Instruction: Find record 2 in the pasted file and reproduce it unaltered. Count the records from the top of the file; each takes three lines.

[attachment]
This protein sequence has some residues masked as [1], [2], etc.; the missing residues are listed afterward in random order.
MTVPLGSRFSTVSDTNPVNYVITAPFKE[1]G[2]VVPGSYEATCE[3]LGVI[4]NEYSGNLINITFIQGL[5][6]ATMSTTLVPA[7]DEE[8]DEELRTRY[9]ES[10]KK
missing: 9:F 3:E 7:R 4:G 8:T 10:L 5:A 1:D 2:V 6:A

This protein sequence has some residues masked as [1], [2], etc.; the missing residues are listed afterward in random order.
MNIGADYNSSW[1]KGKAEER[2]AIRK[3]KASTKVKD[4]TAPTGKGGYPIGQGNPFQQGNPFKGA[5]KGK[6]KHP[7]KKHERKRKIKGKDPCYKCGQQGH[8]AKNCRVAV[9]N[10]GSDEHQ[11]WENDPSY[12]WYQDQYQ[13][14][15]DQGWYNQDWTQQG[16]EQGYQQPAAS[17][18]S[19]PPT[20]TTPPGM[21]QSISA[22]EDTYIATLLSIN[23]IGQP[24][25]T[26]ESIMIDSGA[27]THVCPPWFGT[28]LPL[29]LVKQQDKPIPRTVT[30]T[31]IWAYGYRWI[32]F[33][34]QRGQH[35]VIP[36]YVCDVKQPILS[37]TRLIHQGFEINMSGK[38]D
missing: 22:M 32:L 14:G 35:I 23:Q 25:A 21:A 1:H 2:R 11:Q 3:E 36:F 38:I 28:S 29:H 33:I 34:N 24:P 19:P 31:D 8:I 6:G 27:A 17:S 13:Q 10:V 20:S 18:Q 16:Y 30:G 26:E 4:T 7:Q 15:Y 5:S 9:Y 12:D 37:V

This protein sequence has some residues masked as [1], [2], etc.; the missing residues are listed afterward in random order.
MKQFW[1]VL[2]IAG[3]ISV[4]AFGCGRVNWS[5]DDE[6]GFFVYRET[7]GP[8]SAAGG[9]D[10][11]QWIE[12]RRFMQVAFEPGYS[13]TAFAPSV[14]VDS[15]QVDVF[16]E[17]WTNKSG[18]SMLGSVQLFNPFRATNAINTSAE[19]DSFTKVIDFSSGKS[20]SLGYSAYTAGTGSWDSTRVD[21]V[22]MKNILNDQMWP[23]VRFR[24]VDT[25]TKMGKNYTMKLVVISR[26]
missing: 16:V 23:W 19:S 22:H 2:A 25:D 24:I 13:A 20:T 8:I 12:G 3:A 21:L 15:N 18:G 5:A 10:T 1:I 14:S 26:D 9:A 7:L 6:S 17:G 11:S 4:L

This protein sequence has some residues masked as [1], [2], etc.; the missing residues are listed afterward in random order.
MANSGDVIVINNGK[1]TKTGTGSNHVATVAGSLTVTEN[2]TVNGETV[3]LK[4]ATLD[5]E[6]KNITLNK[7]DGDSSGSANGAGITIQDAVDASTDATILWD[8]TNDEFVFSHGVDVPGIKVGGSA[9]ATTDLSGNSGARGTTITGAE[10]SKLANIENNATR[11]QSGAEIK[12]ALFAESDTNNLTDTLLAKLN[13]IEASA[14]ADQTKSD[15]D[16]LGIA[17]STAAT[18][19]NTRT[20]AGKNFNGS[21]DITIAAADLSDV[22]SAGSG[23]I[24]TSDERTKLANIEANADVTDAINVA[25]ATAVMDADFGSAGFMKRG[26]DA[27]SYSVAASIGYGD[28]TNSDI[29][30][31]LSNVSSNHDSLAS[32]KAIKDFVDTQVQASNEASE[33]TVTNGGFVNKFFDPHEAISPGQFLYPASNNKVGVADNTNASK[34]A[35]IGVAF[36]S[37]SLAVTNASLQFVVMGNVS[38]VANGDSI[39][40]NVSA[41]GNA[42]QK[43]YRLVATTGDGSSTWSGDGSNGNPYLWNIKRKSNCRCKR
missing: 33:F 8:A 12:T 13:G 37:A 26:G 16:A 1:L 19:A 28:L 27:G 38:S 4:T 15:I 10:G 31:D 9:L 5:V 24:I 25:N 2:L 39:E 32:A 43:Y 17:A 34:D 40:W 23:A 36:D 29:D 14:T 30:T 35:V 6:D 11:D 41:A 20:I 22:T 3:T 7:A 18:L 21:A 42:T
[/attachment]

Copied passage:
This protein sequence has some residues masked as [1], [2], etc.; the missing residues are listed afterward in random order.
MNIGADYNSSW[1]KGKAEER[2]AIRK[3]KASTKVKD[4]TAPTGKGGYPIGQGNPFQQGNPFKGA[5]KGK[6]KHP[7]KKHERKRKIKGKDPCYKCGQQGH[8]AKNCRVAV[9]N[10]GSDEHQ[11]WENDPSY[12]WYQDQYQ[13][14][15]DQGWYNQDWTQQG[16]EQGYQQPAAS[17][18]S[19]PPT[20]TTPPGM[21]QSISA[22]EDTYIATLLSIN[23]IGQP[24][25]T[26]ESIMIDSGA[27]THVCPPWFGT[28]LPL[29]LVKQQDKPIPRTVT[30]T[31]IWAYGYRWI[32]F[33][34]QRGQH[35]VIP[36]YVCDVKQPILS[37]TRLIHQGFEINMSGK[38]D
missing: 22:M 32:L 14:G 35:I 23:Q 25:A 21:A 1:H 2:R 11:Q 3:E 36:F 38:I 28:S 29:H 33:I 34:N 24:P 19:P 31:D 8:I 6:G 27:A 17:S 13:Q 10:V 20:S 18:Q 16:Y 30:G 26:E 4:T 7:Q 15:Y 5:S 9:Y 12:D 37:V